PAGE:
Disasters and other breaking news events happen instantaneously that it leaves journalists with little, or almost virtually no time to prepare. The one thing that we can be in control of is how technically prepared we are to engage in various circumstances. By this I refer to the preparedness of our equipment and various tools we would need for a variety of situations we may encounter on the field. This would range from ensuring that your cameras are always ready; cellphones and batteries charged; to packing a grab-bag with essentials such as food, clothing and first-aid kits that is ready to go at any given time.
Photojournalists are practically married to their cameras and they are never far away from reach. People tend to think it’s exaggerated, but in a profession where getting to the story at the fastest possible time can mean so much, it’s always better to over than under-prepare.
What are the challenges you had to face while covering?
The primary concern to me throughout was the financial costs of covering a news event. As somebody who just shifted into freelancing, it was new to fund everything from my own pocket and not having any support or funding from an agency or publication. Every move you make costs money – plane fare, accommodation, transportation, food. I was fortunate enough to have adequate savings, supportive parents and selfless friends and colleagues in the area to help me shoulder the costs of being there.
The usual challenges like logistical and technical aspects were reduced to a minimal as a result of adequate preparation. I was fortunate enough to know a little bit of the local dialect so I did not have difficulties with any language barriers. Contacts and friends were the most essential, as they helped me with information, lodging and transportation.
The biggest challenge for me personally was the emotional aspect of the job. I have never seen so much dead bodies in my life and had that much people break down into tears as I listened to their stories. There is a notion that news photographers and journalists have to set aside their personal emotions and feelings to be able to cover these events as objective as possible. There is some truth to that, for we do try to switch off on the field to an extent. You have to. But at the end of the day you are still human and you take photos based on feel and sensitivity, not just for mere aesthetics and the purpose of being to be able to sell or publish pictures.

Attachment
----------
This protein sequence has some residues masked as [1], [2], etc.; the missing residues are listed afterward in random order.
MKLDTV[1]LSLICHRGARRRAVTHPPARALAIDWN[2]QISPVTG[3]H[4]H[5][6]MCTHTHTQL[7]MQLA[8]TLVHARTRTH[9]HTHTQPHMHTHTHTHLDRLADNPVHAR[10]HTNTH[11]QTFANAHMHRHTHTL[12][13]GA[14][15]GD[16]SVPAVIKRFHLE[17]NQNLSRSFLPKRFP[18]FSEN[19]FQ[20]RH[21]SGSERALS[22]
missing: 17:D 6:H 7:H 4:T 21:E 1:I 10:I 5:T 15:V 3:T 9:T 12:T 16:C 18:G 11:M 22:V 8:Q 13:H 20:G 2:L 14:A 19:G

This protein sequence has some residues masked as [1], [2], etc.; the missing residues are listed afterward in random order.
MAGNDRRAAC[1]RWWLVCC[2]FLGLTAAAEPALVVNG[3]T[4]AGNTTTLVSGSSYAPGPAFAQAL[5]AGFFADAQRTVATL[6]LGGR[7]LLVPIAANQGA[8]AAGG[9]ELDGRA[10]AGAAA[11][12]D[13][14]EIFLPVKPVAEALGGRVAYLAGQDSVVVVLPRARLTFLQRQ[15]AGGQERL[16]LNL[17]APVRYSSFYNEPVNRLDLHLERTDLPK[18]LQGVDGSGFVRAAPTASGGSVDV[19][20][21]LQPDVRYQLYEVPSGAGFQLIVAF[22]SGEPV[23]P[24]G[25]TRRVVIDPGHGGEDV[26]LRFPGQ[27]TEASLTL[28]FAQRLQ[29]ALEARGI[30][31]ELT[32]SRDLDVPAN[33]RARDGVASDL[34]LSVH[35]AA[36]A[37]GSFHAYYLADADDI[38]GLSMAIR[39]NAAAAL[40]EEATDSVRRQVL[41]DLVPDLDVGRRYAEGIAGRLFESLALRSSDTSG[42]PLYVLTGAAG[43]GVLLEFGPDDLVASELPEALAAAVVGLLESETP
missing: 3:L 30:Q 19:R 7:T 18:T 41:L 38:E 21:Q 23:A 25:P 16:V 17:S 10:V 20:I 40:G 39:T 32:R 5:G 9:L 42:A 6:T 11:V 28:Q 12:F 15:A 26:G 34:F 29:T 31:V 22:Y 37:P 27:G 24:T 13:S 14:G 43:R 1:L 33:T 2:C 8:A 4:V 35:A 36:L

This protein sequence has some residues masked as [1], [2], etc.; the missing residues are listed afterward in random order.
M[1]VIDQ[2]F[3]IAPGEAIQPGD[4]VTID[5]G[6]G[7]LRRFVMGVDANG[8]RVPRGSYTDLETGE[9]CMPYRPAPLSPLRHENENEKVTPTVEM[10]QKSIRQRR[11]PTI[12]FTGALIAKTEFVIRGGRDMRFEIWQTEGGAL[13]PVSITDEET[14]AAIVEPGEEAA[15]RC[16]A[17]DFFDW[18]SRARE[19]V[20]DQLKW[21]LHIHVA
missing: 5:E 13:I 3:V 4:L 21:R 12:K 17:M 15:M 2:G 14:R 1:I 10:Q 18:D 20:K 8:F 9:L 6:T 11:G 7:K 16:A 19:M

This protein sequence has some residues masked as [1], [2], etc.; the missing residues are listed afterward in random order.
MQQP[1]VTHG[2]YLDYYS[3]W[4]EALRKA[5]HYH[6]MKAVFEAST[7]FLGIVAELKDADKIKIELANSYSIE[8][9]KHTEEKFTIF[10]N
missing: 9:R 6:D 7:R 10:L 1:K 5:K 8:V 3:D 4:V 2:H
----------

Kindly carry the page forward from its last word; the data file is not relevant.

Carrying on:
You did some video for Sendong. How was it and do you think it is more effective as stills or the same?
No matter how much we may think that they’re the same, shooting video and stills are totally two different mediums in two different worlds. It is true that there is a lot of creative opportunities with moving images that you couldn’t possibly dream of doing with stills. First-hand interviews give the audience the story straight out of subjects themselves. Sound bytes and audio effectively used to give the audience a feel of the place and just adds another dimension to storytelling. The movement and transitions can create the kind of impact that the viewer is watching something that is live and actually happening instead of something that is static and frozen in time. Video does create enormous impact especially when done well. I did enjoy it since it enabled me to do things that would be hard to illustrate in stills. What I disliked was the enormous time required to come up with an effective piece. It also takes ages to transmit files from the field. I was fortunate enough to be able to collaborate with colleagues who were able to do a wonderful job with the material I had.